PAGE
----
David Cameron has finally admitted that the government is looking at privatising Channel 4, after months of government denials. But Jon Snow has hit back saying: “What is special about Channel 4 will be lost”. The Scottish National Party have also lent their weight to the opposition saying it will fight “tooth and nail” to stop the privatisation.
Channel 4 is a taxpayer-owned, not-for-profit broadcaster that funds itself through advertising. It costs the taxpayer nothing while delivering a public service remit that includes being innovative and distinctive, stimulating public debate, championing alternative points of view and nurturing new talent.
Then, in September, a photographer snapped a government official holding papers that laid out a strategy for privatising the channel. After weeks of speculation, David Cameron finally admitted he was considering privatisation at last week’s Prime Minister’s Questions:
I think it’s right to look at all of the options including to see whether private investment into Channel 4 could help safeguard it for the future.
‘What is special about Channel 4 will be lost,’ says Jon Snow
Channel 4 news presenter and general national treasure Jon Snow spoke out against privatisation on Sunday:
We cost the public nothing, the amount of money that could be realized is frankly not that much, and in realizing it there is a very serious danger that what is special about Channel 4 will be lost. You tell me of any other entity that can generate £900 million of revenues a year, without costing the taxpayer a bean. We even pay our taxes. We’re putting in as well!
Snow said Channel 4 News would likely be a victim of privatisation:
I don’t think a commercial entity could afford a one hour news bulletin, which doesn’t exist in any other English speaking country on Earth.
The SNP will fight ‘tooth and nail’
Cameron made his admission in response to a question from the SNP’s spokesperson on culture, media and sport, John Nicolson MP. On Sunday, Nicolson told the press that privatisation would require legislation, which the SNP would oppose.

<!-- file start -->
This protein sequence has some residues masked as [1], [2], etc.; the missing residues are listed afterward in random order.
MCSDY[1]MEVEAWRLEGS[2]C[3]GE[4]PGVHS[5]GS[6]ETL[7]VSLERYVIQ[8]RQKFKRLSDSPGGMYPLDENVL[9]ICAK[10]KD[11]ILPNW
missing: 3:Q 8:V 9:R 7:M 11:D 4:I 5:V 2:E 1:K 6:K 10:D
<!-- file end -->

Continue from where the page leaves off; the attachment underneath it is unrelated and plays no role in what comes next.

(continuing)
The SNP, he said:
will fight tooth and nail against any moves towards privatisation, including by opposing the full primary legislation that would be required before any such privatisation could happen.
Today I’m calling on others from across the chamber to join us in standing against this assault on the broadcaster.
‘I make decisions, knowingly, that are overtly non-commercial’
Channel 4 has a reputation for taking risks – from its current affairs programming to its dramas. It doesn’t always get it right (‘The Great Global Warming Swindle’ springs to mind) but few would dispute the value of having a national broadcaster able to take those risks, instead of being bound by an obligation to impartiality, or beholden to maximising shareholder profits.
Jay Hunt, Channel 4’s chief creative officer, has argued in the past that a privatised Channel 4 would be unable to take those risks:
It would be a fundamentally different channel and I say that, speaking from the coalface, about the decisions that I make every single day. You don’t commission Cucumber [Russell T Davies’s drama about older gay men] or Grayson Perry talking about identity, or current affairs about children living on the frontline in Syria if you’ve got shareholders demanding you hit a particular profit mark. I make decisions, knowingly, that are overtly non-commercial.
And David Abraham, the chief executive of Channel 4, has warned that privatising the channel would mean slashing its programming budget by a third – money that would no longer be reinvested back into the UK economy through independent producers.
‘An ideological firesale,’ says Labour
Labour’s shadow culture secretary Michael Dugher has also spoken out against privatisation in the past, saying:
Channel 4 produces distinct and important public content and the broadcaster should remain not-for-profit. An ideological fire-sale of Channel 4 is not in the public interest.
And ideological fire sale it is. Conservatives have toyed with the idea of privatising the channel – which Thatcher launched in 1982 – for years. John Major was dissuaded by the channel’s then chairman – an advocate of privatisation in general – who warned: “with new shareholders seeking to maximise profits, money for dividends would have to be taken directly from the screen at viewers’ expense”. And Vince Cable reportedly blocked a Tory plan to privatise it in 2014.
If Osborne succeeds in selling the channel, it’s been estimated he’ll raise a fairly paltry £1 billion for the Treasury. But we’ll all lose a broadcaster that has the freedom to make mischief, to take risks and to refuse to conform. And heaven knows we need some nonconformist mischief-makers in our media right now.
Featured image via Nick/Flickr
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